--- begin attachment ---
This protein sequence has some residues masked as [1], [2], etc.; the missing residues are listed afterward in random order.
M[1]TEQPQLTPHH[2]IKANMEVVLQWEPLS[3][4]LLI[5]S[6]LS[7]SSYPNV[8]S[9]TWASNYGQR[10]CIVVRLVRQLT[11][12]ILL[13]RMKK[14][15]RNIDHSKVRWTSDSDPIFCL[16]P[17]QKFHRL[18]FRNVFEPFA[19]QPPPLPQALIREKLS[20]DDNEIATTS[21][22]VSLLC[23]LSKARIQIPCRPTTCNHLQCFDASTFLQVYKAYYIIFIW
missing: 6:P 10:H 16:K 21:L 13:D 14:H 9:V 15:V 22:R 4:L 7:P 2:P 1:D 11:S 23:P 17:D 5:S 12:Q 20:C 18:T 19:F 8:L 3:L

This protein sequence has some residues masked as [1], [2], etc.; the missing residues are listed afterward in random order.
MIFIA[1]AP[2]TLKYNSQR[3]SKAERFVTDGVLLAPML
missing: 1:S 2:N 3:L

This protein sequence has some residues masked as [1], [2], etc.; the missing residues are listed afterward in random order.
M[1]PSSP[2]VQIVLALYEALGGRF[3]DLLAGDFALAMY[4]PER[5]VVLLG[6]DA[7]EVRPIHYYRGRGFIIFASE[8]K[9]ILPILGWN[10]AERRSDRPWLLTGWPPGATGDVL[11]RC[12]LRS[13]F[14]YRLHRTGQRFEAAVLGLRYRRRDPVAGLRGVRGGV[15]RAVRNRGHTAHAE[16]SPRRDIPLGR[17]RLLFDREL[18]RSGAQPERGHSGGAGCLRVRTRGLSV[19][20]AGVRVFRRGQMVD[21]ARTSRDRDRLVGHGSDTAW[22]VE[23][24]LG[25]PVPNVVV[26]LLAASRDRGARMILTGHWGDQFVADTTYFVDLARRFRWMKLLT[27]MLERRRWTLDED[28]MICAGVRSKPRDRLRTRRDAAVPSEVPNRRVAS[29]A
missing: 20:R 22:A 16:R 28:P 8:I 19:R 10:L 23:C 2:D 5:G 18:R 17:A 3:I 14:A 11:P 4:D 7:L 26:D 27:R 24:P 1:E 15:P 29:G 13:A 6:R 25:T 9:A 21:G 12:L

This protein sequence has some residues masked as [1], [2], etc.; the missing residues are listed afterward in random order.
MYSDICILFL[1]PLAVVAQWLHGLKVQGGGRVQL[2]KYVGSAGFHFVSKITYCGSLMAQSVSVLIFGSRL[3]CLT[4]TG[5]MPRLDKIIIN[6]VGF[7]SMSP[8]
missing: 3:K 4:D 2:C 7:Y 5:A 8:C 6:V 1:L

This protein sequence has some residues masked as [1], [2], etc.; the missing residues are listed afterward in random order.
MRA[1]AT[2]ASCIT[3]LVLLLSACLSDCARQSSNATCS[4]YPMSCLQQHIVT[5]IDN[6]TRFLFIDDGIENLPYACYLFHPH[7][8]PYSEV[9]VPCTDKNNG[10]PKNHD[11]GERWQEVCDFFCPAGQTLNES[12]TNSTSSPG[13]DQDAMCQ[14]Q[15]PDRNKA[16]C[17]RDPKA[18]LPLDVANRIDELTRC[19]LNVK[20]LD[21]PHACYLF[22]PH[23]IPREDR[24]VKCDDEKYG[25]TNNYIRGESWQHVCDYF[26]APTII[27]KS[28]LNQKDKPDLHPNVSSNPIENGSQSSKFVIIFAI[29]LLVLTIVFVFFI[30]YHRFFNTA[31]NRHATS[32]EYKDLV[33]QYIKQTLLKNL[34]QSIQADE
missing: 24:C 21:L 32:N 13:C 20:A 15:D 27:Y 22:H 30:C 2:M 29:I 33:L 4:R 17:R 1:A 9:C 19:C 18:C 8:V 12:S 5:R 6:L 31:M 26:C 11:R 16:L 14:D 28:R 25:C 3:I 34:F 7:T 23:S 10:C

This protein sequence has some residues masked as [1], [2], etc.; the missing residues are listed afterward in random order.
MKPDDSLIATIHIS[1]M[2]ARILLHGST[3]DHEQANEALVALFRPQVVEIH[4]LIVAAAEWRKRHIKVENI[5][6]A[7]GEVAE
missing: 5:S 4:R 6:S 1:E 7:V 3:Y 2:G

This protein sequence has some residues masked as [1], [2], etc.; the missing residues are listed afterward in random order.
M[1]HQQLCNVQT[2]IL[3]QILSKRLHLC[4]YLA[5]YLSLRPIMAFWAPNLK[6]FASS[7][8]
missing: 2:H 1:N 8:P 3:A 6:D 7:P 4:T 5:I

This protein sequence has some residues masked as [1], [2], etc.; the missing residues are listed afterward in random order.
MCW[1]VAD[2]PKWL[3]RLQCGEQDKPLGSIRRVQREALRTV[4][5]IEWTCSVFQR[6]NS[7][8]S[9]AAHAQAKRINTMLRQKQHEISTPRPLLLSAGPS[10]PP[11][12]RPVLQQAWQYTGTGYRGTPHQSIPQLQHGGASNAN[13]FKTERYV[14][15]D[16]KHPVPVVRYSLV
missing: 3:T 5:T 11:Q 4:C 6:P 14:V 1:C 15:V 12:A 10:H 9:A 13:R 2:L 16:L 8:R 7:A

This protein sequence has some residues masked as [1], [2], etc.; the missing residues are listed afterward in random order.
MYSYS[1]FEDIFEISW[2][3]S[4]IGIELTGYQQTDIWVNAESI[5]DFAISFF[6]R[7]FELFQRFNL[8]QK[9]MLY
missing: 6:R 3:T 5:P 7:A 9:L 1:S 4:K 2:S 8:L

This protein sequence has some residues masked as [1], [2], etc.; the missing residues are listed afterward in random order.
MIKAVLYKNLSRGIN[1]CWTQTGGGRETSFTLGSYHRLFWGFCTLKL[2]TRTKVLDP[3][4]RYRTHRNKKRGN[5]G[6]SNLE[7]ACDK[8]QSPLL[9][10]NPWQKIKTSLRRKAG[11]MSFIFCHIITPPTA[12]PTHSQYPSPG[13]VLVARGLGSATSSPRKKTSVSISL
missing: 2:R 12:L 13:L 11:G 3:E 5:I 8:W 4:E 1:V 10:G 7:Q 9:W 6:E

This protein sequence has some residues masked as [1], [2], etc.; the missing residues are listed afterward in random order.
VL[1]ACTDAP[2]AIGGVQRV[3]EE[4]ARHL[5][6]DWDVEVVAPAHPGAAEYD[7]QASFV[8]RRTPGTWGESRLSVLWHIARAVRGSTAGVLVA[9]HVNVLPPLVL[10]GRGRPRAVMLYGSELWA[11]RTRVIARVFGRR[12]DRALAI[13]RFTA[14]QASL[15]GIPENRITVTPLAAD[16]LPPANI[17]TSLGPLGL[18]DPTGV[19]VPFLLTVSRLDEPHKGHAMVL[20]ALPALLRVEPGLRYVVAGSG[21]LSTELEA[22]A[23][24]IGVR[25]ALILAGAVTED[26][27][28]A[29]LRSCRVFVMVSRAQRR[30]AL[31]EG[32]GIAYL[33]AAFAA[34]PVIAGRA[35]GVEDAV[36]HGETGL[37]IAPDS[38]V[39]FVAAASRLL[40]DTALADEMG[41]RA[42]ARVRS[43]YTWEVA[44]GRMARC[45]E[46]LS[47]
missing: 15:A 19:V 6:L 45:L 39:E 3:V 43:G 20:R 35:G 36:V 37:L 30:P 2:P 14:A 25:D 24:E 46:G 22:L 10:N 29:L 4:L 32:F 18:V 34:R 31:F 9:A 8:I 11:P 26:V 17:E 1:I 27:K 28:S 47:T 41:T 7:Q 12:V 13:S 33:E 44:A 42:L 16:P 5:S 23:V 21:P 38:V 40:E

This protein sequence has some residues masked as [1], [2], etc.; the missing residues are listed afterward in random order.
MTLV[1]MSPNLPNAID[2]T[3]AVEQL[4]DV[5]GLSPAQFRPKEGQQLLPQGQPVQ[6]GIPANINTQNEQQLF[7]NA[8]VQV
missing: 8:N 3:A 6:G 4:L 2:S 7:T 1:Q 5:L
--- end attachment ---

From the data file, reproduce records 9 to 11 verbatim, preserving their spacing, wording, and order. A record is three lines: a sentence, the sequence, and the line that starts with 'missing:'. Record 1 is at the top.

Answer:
This protein sequence has some residues masked as [1], [2], etc.; the missing residues are listed afterward in random order.
MYSYS[1]FEDIFEISW[2][3]S[4]IGIELTGYQQTDIWVNAESI[5]DFAISFF[6]R[7]FELFQRFNL[8]QK[9]MLY
missing: 6:R 3:T 5:P 7:A 9:L 1:S 4:K 2:S 8:L

This protein sequence has some residues masked as [1], [2], etc.; the missing residues are listed afterward in random order.
MIKAVLYKNLSRGIN[1]CWTQTGGGRETSFTLGSYHRLFWGFCTLKL[2]TRTKVLDP[3][4]RYRTHRNKKRGN[5]G[6]SNLE[7]ACDK[8]QSPLL[9][10]NPWQKIKTSLRRKAG[11]MSFIFCHIITPPTA[12]PTHSQYPSPG[13]VLVARGLGSATSSPRKKTSVSISL
missing: 2:R 12:L 13:L 11:G 3:E 5:I 8:W 4:E 1:V 10:G 7:Q 9:W 6:E

This protein sequence has some residues masked as [1], [2], etc.; the missing residues are listed afterward in random order.
VL[1]ACTDAP[2]AIGGVQRV[3]EE[4]ARHL[5][6]DWDVEVVAPAHPGAAEYD[7]QASFV[8]RRTPGTWGESRLSVLWHIARAVRGSTAGVLVA[9]HVNVLPPLVL[10]GRGRPRAVMLYGSELWA[11]RTRVIARVFGRR[12]DRALAI[13]RFTA[14]QASL[15]GIPENRITVTPLAAD[16]LPPANI[17]TSLGPLGL[18]DPTGV[19]VPFLLTVSRLDEPHKGHAMVL[20]ALPALLRVEPGLRYVVAGSG[21]LSTELEA[22]A[23][24]IGVR[25]ALILAGAVTED[26][27][28]A[29]LRSCRVFVMVSRAQRR[30]AL[31]EG[32]GIAYL[33]AAFAA[34]PVIAGRA[35]GVEDAV[36]HGETGL[37]IAPDS[38]V[39]FVAAASRLL[40]DTALADEMG[41]RA[42]ARVRS[43]YTWEVA[44]GRMARC[45]E[46]LS[47]
missing: 15:A 19:V 6:L 45:L 39:E 3:V 43:G 20:R 35:G 36:V 37:L 30:P 2:P 14:A 25:D 24:E 46:G 22:L 10:N 29:L 4:L 32:F 18:V 34:R 31:F 9:A 8:I 11:P 26:V 17:E 1:I 27:K 28:S 47:T 41:T 7:Q 12:V 13:S 33:E 44:A 42:L 16:P 5:S 23:V 21:P 38:V 40:E